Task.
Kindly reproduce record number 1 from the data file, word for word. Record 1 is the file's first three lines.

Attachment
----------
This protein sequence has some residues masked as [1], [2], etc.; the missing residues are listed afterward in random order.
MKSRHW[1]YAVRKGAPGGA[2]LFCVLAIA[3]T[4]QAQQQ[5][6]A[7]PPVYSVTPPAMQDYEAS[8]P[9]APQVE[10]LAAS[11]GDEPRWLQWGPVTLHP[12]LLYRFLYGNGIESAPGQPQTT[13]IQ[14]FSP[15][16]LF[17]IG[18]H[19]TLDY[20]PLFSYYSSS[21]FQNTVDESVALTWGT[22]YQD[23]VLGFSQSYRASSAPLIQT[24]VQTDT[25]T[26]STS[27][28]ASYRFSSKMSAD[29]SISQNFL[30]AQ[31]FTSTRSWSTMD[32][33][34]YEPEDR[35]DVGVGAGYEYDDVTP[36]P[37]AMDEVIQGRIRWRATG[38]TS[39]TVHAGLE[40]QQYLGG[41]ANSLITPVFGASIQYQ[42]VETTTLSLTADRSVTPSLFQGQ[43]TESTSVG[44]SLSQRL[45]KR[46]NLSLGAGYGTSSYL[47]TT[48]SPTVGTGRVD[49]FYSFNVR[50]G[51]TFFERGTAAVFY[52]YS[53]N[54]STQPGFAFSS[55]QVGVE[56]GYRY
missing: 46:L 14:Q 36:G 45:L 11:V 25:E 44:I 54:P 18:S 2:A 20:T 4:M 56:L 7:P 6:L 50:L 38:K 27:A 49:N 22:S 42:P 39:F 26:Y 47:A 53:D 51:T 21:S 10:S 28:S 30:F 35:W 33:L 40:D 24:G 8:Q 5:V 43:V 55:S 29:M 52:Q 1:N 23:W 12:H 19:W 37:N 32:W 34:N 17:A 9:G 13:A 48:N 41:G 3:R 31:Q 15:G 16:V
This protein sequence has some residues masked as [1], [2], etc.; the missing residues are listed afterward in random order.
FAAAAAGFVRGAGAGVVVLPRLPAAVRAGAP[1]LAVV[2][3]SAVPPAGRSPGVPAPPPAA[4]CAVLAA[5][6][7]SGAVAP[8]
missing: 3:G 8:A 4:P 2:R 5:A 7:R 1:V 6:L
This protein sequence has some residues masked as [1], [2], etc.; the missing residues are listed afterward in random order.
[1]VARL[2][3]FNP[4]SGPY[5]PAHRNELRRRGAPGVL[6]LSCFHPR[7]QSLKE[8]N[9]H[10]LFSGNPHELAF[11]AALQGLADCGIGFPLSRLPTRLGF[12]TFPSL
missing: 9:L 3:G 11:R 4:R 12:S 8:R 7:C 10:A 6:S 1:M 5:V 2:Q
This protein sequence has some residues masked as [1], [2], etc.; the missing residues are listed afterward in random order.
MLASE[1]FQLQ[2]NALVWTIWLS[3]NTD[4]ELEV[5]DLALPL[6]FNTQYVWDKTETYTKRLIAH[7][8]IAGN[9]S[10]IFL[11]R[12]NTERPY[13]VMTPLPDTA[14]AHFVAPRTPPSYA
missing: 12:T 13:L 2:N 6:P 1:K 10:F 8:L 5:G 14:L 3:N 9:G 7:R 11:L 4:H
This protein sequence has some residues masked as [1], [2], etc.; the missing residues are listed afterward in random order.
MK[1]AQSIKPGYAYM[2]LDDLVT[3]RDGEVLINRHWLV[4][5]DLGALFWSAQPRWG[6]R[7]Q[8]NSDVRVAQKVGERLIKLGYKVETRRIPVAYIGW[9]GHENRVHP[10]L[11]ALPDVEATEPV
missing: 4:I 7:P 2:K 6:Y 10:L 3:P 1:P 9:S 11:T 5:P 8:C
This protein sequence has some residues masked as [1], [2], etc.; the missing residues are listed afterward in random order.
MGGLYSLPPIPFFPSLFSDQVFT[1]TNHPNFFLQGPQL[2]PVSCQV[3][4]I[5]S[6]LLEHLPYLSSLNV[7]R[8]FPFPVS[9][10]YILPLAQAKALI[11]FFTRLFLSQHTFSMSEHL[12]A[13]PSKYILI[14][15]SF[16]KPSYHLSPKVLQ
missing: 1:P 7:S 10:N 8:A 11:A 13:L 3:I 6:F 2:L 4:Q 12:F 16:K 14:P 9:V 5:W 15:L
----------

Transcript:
This protein sequence has some residues masked as [1], [2], etc.; the missing residues are listed afterward in random order.
MKSRHW[1]YAVRKGAPGGA[2]LFCVLAIA[3]T[4]QAQQQ[5][6]A[7]PPVYSVTPPAMQDYEAS[8]P[9]APQVE[10]LAAS[11]GDEPRWLQWGPVTLHP[12]LLYRFLYGNGIESAPGQPQTT[13]IQ[14]FSP[15][16]LF[17]IG[18]H[19]TLDY[20]PLFSYYSSS[21]FQNTVDESVALTWGT[22]YQD[23]VLGFSQSYRASSAPLIQT[24]VQTDT[25]T[26]STS[27][28]ASYRFSSKMSAD[29]SISQNFL[30]AQ[31]FTSTRSWSTMD[32][33][34]YEPEDR[35]DVGVGAGYEYDDVTP[36]P[37]AMDEVIQGRIRWRATG[38]TS[39]TVHAGLE[40]QQYLGG[41]ANSLITPVFGASIQYQ[42]VETTTLSLTADRSVTPSLFQGQ[43]TESTSVG[44]SLSQRL[45]KR[46]NLSLGAGYGTSSYL[47]TT[48]SPTVGTGRVD[49]FYSFNVR[50]G[51]TFFERGTAAVFY[52]YS[53]N[54]STQPGFAFSS[55]QVGVE[56]GYRY
missing: 46:L 14:Q 36:G 45:L 11:V 25:E 44:I 54:P 18:S 2:A 20:T 4:M 56:L 7:P 6:L 50:L 38:K 27:A 49:N 22:S 42:P 39:F 26:Y 47:A 53:D 51:T 21:S 10:S 28:S 30:F 35:W 33:L 40:D 24:G 8:Q 5:V 43:V 55:S 29:M 52:Q 1:N 23:W 12:H 19:W 37:N 32:W 34:N 17:A 9:G 13:A 48:N 41:G 3:R 31:Q 15:G 16:V